The House of Representatives voted 250 to 175 today to repeal the 17-year-old military policy “Don’t Ask, Don’t Tell” (DADT). The legislation once again moves back to the Senate, where a vote is expected to take place sometime next week, at the very earliest if at all, report Senate aides.
The results of this year's election for U.S. Senator in Alaska are now being argued in the Alaska Supreme Court. The legal battle for this Senate seat began in federal court where U.S. District Judge Ralph Beistline ruled that it should be settled in a state court, but also granted a temporary injunction halting certification of the election based on the Miller campaign's raising of "serious" legal issues.
Recently released transcripts from the Nixon White House tapes show President Richard Nixon had a penchant for racist, anti-Semitic, and other prejudicial remarks. Recorded between February and March 1973 and recently released along with thousands of pages of previously classified materials from the Nixon administration, the tapes show a President who harbored pronounced stereotypes about blacks, Jews, and other ethnic minorities.
The Transportation Security Administration has undergone harsh criticism in recent months for its use of naked body scanners during screenings. The majority of the criticism has focused on the constitutionality and intrusiveness of the scanners. New studies reveal, however, that there is yet another reason to oppose the airport naked body scanners: they fail to secure airports.
While the Senate is undergoing significant deliberation proceedings regarding the tax cut bill, Senate Democrats indicate that they have not forgotten about the U.S.-Russia Nuclear Arms Treaty, START. Much to the chagrin of Senate Democrats, however, Republicans are threatening to delay proceedings on the Treaty, as well as other pieces of legislation.
On October 18, brothers Jesus and Jose Martinez were robbed of over $190,000 by an armed man. They know who the man is and who employs him, and both the thief and his employer have admitted stealing the money. They took his employer to court to retrieve their money. A judge ordered the money returned, but the employer has refused to return it, saying that he has since passed it on to his superiors, who in turn have no intention of returning it.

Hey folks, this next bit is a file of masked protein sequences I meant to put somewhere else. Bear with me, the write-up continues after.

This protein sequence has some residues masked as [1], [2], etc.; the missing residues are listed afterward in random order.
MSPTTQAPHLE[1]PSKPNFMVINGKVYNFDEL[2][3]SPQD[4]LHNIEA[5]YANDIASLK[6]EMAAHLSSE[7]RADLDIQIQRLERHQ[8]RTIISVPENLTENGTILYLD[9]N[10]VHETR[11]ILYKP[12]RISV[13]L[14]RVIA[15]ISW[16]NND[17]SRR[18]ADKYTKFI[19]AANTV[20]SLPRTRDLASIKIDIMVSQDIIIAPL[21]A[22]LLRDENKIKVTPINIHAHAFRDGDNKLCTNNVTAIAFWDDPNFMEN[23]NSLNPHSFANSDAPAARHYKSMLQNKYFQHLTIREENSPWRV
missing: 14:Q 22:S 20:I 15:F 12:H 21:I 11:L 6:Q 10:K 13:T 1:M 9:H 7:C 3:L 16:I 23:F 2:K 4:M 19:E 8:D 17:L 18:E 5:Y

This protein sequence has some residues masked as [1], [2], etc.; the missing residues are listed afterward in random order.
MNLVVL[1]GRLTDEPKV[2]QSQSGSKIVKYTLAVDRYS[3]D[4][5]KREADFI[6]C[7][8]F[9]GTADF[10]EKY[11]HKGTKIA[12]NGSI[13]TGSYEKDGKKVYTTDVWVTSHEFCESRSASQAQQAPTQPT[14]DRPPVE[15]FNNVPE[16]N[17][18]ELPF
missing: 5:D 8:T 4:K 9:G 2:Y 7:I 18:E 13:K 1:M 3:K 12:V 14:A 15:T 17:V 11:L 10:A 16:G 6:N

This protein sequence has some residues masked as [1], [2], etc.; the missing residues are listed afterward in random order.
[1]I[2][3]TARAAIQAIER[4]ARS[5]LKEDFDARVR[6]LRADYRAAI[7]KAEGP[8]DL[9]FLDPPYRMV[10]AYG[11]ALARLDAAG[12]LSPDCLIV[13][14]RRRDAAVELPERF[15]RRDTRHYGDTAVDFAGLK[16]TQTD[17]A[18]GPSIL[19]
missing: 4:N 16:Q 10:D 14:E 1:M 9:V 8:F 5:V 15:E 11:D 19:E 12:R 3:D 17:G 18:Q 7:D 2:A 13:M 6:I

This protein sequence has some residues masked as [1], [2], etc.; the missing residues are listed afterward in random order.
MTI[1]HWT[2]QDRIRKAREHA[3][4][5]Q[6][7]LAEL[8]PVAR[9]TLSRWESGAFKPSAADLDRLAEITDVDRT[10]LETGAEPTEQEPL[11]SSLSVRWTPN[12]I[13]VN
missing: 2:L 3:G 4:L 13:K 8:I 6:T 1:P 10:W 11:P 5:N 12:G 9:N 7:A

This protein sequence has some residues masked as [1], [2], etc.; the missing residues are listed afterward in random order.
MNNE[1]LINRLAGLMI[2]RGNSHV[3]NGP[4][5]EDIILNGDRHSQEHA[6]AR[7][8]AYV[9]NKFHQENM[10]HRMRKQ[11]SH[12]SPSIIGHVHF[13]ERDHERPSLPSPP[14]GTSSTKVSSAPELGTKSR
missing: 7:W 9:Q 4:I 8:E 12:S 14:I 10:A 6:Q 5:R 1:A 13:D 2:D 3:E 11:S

Government rules by command and not consent. The marketplace represents the rational valuation of things based upon mutual consent. Because the power of the state is a “jealous god,” when ordinary people try to create some sort of private protection against the caprice of politicians, government usually comes back with a lash. We see this in a number of ways these days.
Much to everyone’s surprise, Republican National Committee Chairman Michael Steele has announced his intent to run for a second term. His news came on the same day that Fox News predicted that Steele would declare that in fact he would not be seeking re-election.Fox News reported on Monday afternoon, “Republican National Committee Chairman Michael Steele will speak with RNC members Monday evening in which he is expected to announce a decision about whether to make another run for the party chairmanship. A handful of well-placed and influential RNC insiders tell Fox News they expect Steele to announce he is not running for re-election.”
The court martial proceeding of Lt. Col. Terrence Lakin of Greeley, Colorado began today at Ford Meade, Maryland. Lakin is an army doctor who disobeyed orders to deploy to Afghanistan, alleging that his objection to follow the deployment orders results from questions over President Barack Obama’s citizenship.
According to Senate Majority Leader Harry Reid, a Senate vote on the tax deal legislation may come “sometime before midnight” tonight if he reaches an agreement with Senate Republicans to act before the 30 hours of debate time runs out at 12:30 a.m. If passed, the legislation moves to the House of Representatives, on whose floor it could be voted as early as Wednesday.